Sterling, Bruce. Schizmatrix Plus. (N.Y.: Ace, 1985, rpt. 1996). ISBN 0441003702 (paperback, available used in various earlier printings)
Sterling's characters were imagined in the early 1980s when biomedical engineering (the Mechanists) and genetic engineering (the Shapers) were just being developed. Given the way his stories' plots develop, think about how he created a possible future for the human species, and the rules he operates by as an author. Does he treat his characters ironically as a satirist, like Voltaire, might, or is he deeply sympathetic with them, like Barrett?
How "true" is his fictional vision of the future now that we are decades into the world he was imagining? How would you test his predictions? Note that Goucher's biology department faculty members are available during office hours for interviews if you favor a more personal style of research. You also might want to search OLLI and the listings of journals available from JSTOR, WilsonWeb, and EbscoHost, to see what kinds of new fields of robotics and genetic medicine now have their own publications.
When Sterling imagines human contact with other species, we sometimes find ourselves oddly transported back to Barrett's world in which microbes and humans interact in ways that neither seems to fully understand. Sometimes Sterling allows humans to manipulate their worlds' creatures with seemingly absolute power, but usually the complexity of the systems they are dealing with will have to be dealt with, sooner or later. In "The Swarm," humans are the predatory parasites and an entirely different ecosystem must react to the threat they constitute. How does this change your thinking about humanity's place in the ecosystem of Earth? How might it affect, if it happens, our first encounters with species not of this planet? Would we necessarily be the first choice of species to make contact with, or might some other species be more desirable for first contact?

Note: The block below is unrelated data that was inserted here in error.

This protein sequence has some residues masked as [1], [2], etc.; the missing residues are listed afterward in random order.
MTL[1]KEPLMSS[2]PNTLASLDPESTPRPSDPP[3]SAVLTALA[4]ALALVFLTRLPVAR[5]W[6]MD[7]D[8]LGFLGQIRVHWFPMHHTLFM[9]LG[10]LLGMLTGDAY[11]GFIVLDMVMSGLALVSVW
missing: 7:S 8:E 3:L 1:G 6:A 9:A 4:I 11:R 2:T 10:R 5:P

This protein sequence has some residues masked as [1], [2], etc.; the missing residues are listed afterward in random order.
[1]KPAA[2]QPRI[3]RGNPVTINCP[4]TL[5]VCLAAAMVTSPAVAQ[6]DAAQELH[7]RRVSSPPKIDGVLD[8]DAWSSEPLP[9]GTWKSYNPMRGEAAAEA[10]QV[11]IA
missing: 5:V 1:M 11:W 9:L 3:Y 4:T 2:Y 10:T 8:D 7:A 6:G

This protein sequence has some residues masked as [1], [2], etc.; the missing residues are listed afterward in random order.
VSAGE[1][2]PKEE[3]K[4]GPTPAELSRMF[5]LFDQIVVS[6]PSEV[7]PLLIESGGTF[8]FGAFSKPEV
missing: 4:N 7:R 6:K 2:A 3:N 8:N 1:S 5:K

One of Sterling's most troubling (for me, anyway) views of the future has to do with the way both Mechanists and Shapers use drugs to manipulate their bodies' responses to emotions, including grief, loneliness, fear, and sexual attraction. To what degree is modern American culture already approaching this level of drug-mediated existence? Was this species ever really "drug free," or does the urge to manipulate our sensory experience arise in or even before our earliest ancestors? What kind of future do you imagine for a species so willing to alter its modes of perception on a routine basis?